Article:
In August 2019, 22 people were killed in a mass-shooting that took place in a Walmart at El Paso, Texas. Immediately after, Walmart removed displays of violent videogames and cancelled all promotion events in relation to third-person shooting and combat games. In a speech directly responding to this tragedy, U.S. President Donald Trump was vocal about his condemnation of violent videogames—implying that they are the root cause of the countless mass-shootings that took place in U.S.A. In addition, dozens of politicians echoed Trump in his claim that violent videogames cause mass-shootings. A portion of the public agree with the sentiment; in a survey of 2,000 American adults, 40% agree that those who play violent videogames are more likely to be violent themselves. Undoubtedly, videogames have been the reason behind the concern of many, but is this concern supported by scientific evidence?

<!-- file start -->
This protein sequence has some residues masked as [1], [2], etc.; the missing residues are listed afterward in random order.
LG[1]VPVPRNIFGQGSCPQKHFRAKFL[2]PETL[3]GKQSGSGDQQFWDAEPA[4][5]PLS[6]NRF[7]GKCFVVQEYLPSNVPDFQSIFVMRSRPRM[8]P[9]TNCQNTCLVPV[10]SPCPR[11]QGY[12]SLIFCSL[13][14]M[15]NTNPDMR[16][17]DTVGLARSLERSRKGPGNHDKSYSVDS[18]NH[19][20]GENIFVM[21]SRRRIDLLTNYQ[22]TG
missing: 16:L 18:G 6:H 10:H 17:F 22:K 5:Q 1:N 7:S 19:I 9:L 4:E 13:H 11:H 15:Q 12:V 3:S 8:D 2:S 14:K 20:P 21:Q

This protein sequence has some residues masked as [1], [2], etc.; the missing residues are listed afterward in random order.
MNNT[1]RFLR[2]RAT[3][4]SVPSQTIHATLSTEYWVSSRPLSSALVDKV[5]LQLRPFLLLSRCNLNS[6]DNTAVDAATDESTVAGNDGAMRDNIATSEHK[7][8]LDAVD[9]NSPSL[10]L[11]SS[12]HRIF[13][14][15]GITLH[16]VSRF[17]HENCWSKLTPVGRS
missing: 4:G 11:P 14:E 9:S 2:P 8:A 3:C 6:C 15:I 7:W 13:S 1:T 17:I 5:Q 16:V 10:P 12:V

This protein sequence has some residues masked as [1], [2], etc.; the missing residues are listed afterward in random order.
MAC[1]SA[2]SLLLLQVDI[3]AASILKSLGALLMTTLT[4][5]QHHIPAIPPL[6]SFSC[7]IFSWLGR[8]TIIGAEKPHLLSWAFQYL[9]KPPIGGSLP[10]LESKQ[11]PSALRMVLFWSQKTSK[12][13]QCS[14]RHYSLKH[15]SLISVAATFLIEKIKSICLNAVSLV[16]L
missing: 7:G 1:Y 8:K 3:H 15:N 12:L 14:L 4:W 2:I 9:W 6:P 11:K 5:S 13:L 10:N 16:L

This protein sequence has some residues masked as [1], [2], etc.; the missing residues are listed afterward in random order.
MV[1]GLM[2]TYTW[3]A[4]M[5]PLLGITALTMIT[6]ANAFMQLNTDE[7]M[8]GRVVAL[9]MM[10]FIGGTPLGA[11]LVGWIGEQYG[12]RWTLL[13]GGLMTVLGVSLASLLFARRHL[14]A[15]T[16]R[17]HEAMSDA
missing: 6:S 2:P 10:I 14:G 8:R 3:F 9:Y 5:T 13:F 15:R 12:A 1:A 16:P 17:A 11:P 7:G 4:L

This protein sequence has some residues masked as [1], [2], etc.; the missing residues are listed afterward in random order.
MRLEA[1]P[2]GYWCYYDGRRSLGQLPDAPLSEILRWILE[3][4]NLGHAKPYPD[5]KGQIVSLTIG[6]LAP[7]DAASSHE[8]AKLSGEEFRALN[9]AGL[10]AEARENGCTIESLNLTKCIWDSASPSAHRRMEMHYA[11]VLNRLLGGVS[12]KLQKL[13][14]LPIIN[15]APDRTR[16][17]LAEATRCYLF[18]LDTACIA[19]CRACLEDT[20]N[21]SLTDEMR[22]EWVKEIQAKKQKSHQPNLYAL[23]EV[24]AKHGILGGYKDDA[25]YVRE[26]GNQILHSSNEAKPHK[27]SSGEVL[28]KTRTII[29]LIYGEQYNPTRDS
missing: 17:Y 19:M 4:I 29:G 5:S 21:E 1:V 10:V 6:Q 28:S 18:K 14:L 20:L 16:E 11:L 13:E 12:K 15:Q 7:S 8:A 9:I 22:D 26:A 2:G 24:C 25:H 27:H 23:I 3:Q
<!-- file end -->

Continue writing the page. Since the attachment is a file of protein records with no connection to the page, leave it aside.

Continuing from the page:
A study involving 224 participants had them play either a violent or nonviolent videogame, then read a story where they were asked what the main character would do, say, think, and feel throughout. Results show that participants who played a violent videogame described the character as behaving aggressively and feeling angry, and predicted that the conflict in the story would be handled aggressively. However, participants that played non-violent videogames did not think so.
Aside from correlational studies, like the above, there are hundreds of experiments on the subject. In a meta-analytic study by researchers from all over the world, results suggested a cause-and-effect relationship between violent videogames and aggressive behaviour, as well as cognition and affect. The study analysed over a hundred papers on the link between violent videogames and aggression, rigorously testing the papers for weak evidence, statistical controls, and other flaws; strict quality measures that ensure the conclusion of the final meta-analysis is reliable. The cross-cultural and gender inclusive nature of this study meant that findings are applicable to people from a variety of cultures and sexes, and are more likely to represent the general population’s response to violent videogames.